Northern Ireland's Department of Agriculture, Environment and Rural Affairs (DAERA) has issued a warning to poultry farmers after confirmation of a 'highly pathogenic' case of bird flu in England.

Northern Ireland's chief veterinary officer (CVO) Dr. Robert Huey is encouraging all poultry keepers to "remain vigilant and take action now, as we enter this high risk period".

The case of Highly Pathogenic Avian Influenza (HPAI) H5N1 was discovered at a swan rescue centre in Worcestershire in the West Midlands of England.

Disease control zones have been put in place around the infected site to limit the risk of the diseases spreading.

Wild birds migrating to the UK or Ireland from mainland Europe during the winter months can carry the disease, which can lead to cases in poultry and pet birds.

"This is the time to critically review your biosecurity arrangements to reduce the risk of transmission of avian influenza to poultry or other captive birds," Dr. Huey said.

"[DAERA] has developed a biosecurity-self assessment tool which is available on its website to help bird keepers in the review of their biosecurity arrangements and provide the necessary assurances to protect their birds, the poultry industry and our economy as we come into the high-risk winter months. The checklist can be completed online and saved to your device."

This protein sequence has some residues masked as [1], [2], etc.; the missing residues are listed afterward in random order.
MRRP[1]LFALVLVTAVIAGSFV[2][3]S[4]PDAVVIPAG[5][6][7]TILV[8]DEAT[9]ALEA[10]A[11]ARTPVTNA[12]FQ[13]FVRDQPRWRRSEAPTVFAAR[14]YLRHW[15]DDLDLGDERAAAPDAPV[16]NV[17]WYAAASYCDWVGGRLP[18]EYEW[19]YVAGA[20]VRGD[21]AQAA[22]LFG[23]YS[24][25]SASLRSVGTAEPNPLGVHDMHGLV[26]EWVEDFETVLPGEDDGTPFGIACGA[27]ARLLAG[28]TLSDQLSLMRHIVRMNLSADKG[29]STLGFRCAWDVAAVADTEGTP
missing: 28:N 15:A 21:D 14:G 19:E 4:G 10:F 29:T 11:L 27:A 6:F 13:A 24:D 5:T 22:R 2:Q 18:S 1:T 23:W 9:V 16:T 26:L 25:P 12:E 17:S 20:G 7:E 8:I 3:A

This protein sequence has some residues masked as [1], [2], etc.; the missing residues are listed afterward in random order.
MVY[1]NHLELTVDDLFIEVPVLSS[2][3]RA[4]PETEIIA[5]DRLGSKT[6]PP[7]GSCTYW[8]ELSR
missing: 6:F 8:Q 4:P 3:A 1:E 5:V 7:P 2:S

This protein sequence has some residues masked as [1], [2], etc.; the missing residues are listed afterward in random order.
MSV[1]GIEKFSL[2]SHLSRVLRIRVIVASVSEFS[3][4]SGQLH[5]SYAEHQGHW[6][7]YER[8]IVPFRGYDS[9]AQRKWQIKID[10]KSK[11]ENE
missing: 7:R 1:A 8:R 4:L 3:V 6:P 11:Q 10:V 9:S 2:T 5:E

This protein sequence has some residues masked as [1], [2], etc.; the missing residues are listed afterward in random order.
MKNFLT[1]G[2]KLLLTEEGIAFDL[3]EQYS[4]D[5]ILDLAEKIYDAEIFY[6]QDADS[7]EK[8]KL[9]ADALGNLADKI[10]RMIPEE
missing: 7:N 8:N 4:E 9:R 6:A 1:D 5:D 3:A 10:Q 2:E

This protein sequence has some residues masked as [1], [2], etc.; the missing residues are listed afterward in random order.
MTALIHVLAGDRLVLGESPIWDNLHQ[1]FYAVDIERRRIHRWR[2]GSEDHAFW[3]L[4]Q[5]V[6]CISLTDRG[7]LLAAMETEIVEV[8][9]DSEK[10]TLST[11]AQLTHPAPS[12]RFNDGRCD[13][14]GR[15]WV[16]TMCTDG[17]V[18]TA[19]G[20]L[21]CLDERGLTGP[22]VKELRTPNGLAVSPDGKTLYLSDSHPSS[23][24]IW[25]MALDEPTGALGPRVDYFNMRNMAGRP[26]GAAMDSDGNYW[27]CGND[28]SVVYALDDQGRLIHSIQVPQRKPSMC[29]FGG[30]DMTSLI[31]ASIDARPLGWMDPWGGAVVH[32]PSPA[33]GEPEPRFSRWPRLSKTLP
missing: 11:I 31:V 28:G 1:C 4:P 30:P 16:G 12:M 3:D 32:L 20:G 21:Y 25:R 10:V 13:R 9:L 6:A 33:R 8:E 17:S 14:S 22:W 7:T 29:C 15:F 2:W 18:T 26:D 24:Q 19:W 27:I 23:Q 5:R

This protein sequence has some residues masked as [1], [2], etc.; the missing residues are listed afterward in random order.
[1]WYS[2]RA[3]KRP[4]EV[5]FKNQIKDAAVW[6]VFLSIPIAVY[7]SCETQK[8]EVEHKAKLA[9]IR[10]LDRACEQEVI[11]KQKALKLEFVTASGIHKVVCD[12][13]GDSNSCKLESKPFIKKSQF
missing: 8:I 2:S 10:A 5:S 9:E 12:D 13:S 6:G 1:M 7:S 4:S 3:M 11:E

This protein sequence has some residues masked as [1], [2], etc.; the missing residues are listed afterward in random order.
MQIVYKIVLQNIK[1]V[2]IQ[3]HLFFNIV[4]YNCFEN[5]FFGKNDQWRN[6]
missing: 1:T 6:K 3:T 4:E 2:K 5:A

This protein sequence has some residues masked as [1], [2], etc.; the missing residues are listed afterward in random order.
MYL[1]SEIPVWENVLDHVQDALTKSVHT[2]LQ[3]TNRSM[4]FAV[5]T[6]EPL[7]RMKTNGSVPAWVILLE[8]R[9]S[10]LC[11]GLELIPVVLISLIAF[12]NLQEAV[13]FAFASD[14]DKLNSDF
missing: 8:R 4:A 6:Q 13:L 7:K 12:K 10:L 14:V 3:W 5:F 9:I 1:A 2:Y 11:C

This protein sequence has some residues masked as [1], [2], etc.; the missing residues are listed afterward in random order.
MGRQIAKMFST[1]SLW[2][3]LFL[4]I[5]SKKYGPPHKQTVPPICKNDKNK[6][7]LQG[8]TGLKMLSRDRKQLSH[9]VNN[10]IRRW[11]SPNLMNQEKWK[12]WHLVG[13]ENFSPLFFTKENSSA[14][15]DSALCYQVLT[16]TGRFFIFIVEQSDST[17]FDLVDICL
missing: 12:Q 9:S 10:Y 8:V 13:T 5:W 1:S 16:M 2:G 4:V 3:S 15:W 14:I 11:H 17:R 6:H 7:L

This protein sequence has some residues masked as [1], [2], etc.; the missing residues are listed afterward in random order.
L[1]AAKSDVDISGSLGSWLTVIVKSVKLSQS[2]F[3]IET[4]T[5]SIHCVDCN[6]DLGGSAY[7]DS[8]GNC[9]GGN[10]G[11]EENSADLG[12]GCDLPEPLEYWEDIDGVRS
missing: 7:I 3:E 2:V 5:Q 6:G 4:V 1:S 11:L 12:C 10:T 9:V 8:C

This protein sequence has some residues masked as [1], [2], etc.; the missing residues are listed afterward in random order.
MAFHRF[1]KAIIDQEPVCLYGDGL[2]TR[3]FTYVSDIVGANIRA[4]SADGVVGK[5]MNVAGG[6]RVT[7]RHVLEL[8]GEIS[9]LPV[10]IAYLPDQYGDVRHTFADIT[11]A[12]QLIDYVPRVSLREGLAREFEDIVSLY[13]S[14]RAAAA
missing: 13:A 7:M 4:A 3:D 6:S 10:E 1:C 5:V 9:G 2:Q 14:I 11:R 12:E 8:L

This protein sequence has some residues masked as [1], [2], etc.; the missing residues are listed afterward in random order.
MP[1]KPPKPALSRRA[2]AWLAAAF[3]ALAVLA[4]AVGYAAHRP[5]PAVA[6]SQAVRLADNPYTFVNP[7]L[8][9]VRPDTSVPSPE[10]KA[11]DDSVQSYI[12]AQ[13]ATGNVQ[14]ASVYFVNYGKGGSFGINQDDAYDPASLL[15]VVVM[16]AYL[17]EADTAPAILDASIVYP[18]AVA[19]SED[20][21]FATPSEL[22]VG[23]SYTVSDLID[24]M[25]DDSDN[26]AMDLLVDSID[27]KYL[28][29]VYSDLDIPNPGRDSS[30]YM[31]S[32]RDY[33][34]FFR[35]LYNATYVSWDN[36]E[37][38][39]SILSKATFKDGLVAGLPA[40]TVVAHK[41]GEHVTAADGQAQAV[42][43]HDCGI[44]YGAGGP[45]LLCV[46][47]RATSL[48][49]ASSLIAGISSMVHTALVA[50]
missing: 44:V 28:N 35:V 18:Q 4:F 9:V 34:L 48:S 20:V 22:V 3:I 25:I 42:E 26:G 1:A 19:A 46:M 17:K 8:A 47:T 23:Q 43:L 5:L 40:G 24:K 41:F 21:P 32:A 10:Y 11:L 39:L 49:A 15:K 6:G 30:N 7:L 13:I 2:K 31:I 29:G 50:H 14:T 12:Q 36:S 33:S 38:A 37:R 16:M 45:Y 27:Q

DAERA outlined some measures for poultry keepers to put in place to protect birds, which include:

  • Keep the area where birds live clean and tidy, control rats and mice and regularly clean and disinfect any hard surfaces;
  • Keep chickens and turkeys completely separate from ducks and geese;
  • Conduct regular maintenance checks on sheds;
  • Clean moss off roofs, empty gutters and remove vegetation between sheds where birds are kept;
  • Draw up contingency plans for storing bedding and dealing with pests;
  • Place birds' feed and water in fully enclosed areas that are protected from wild birds and remove any spilled feed regularly;
  • Put fencing around outdoor areas where birds are allowed and limit their access to ponds or areas visited by wildfowl;
  • Clean and disinfect footwear before and after entering premises where birds are kept.

This is the first case of bird flu detected in the UK of the 2021-2022 flu season. Dr. Huey said it is "only a matter of time" before the disease found its way to the island of Ireland.